Earlier in January, the Los Angeles District Attorney’s Office announced that it was considering charging Harvey Weinstein for two Beverly Hills sex crime cases. The District Attorney has established a special task force to review these cases as well as other cases brought against Weinstein.

The Weinstein scandal broke in the fall of  last year when the New York Times released an article that spoke of decades worth of sexual harassment claims against Weinstein. Since then, list of women coming forth with sexual harassment allegations against Weinstein has increased, as has the list of men in the entertainment industry who have been accused of sexual misconduct. These stories have sparked the #metoo movement and have encouraged many women (and men) to bring forth their own  stories.

But as the darker sides of Hollywood are being uneaerthed, so too are the limitations of the law and the legal remedies available for these victims.

While dozens have come forth to accuse Weinstein of sexual misconduct, the statute of limitations restrains the cases the Los Angeles District Attorney can bring charges against. In California, the statute of limitations for non-aggravated rape is six years. There is one exception involving DNA: if DNA can identify the rapist, then the charge may be brought within one year of the DNA discovery. However, this only applies if the biological evidence collected from the offense was analyzed for DNA evidence within two years of the date of the offense.

In other words, for many of these women, the statute of limitations in California prevent the district attorney from prosecuting Weinstein for their cases. And to many, there is a sense that the law has placed an arbitrary limit for victims of sexual crimes preventing them from seeking justice.

The purpose of placing a statute of limitations on sex crimes is to protect defendants from wrongful charges; the idea is that the accuracy of memories fade over time as does the availability of physical evidence. But, such a hard line does not take into account the hurdles of reality that most victims face: pressures to settle, non-disclosure acts, and fear of retribution from perpetrators in powerful positions.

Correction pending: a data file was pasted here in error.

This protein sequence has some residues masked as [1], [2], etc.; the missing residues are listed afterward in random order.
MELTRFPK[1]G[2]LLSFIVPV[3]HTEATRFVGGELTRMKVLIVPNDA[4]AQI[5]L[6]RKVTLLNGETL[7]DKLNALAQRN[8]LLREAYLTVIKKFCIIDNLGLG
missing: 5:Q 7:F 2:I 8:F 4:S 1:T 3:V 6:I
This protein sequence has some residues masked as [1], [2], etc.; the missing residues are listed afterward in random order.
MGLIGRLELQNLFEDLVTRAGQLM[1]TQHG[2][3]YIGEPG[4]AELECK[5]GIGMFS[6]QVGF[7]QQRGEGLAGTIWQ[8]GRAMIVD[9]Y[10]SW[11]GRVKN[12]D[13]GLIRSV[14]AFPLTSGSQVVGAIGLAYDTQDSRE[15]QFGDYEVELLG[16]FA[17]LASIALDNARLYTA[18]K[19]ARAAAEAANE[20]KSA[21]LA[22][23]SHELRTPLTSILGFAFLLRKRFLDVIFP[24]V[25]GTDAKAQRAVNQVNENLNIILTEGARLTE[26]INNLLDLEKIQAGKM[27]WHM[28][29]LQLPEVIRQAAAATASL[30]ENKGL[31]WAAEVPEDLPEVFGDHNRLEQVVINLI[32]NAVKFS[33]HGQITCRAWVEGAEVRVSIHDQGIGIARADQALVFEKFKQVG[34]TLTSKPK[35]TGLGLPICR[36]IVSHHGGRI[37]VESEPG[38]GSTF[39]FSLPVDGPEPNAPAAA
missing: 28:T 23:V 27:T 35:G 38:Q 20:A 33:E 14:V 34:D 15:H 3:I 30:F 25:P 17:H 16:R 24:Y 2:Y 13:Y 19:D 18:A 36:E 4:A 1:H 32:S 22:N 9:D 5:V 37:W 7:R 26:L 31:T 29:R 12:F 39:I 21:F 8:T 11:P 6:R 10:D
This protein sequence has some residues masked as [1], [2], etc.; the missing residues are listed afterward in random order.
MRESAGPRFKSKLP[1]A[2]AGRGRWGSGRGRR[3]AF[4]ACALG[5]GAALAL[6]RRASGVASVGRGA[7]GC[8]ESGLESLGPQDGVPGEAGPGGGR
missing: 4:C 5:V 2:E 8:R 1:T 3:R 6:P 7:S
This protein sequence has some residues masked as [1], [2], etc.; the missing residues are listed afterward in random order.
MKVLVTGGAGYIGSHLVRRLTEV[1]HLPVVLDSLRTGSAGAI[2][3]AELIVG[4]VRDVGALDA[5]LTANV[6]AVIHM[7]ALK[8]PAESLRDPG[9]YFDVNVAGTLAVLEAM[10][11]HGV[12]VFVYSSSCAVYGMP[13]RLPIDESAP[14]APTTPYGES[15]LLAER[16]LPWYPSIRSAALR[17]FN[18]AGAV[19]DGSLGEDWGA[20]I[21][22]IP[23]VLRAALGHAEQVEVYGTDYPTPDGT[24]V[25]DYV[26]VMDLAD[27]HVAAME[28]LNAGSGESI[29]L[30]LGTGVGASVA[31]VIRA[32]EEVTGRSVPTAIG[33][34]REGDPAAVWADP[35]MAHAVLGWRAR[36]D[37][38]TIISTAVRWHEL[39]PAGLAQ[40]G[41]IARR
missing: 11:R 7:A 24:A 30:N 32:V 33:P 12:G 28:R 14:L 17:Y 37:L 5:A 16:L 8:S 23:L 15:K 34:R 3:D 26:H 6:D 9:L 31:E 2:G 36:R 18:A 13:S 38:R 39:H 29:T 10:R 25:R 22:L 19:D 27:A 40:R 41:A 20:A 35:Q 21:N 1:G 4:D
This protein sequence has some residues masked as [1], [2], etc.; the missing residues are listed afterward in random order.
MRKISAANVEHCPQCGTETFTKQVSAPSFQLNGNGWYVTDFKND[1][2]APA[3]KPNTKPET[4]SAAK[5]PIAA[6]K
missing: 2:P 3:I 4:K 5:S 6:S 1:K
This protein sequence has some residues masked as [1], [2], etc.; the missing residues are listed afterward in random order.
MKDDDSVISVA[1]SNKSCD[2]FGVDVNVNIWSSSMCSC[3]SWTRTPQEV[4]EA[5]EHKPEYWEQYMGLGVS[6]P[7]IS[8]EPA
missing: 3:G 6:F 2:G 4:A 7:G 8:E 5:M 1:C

Not all states have a statute of limitations for sexual crimes. New York, for example, has no statute of limitations for prosecuting rape. This is particularly important in the Weinstein saga as there are concurrent investigations going on in Manhattan. Unfortunately, New York does have a five year statute of limitations for other sex felonies.

The Weinstein saga is not the first time the California statute of limitations has come up in the Entertainment Industry. A year ago the issue arose in regards to allegations of sexual misconduct against Bill Cosby. In response, Governor Jerry Brown signed a bill that ended the statute of limitations for rape cases. However, this law is not retroactive and therefore will only apply to crimes committed after January 1, 2017.

All is not completely lost, should prosecutors go forth and charge Weinstein the testimony of victims who did not file within the statute of limitations may still be used in evidence to build a case against Weinstein.

Audrey Yue

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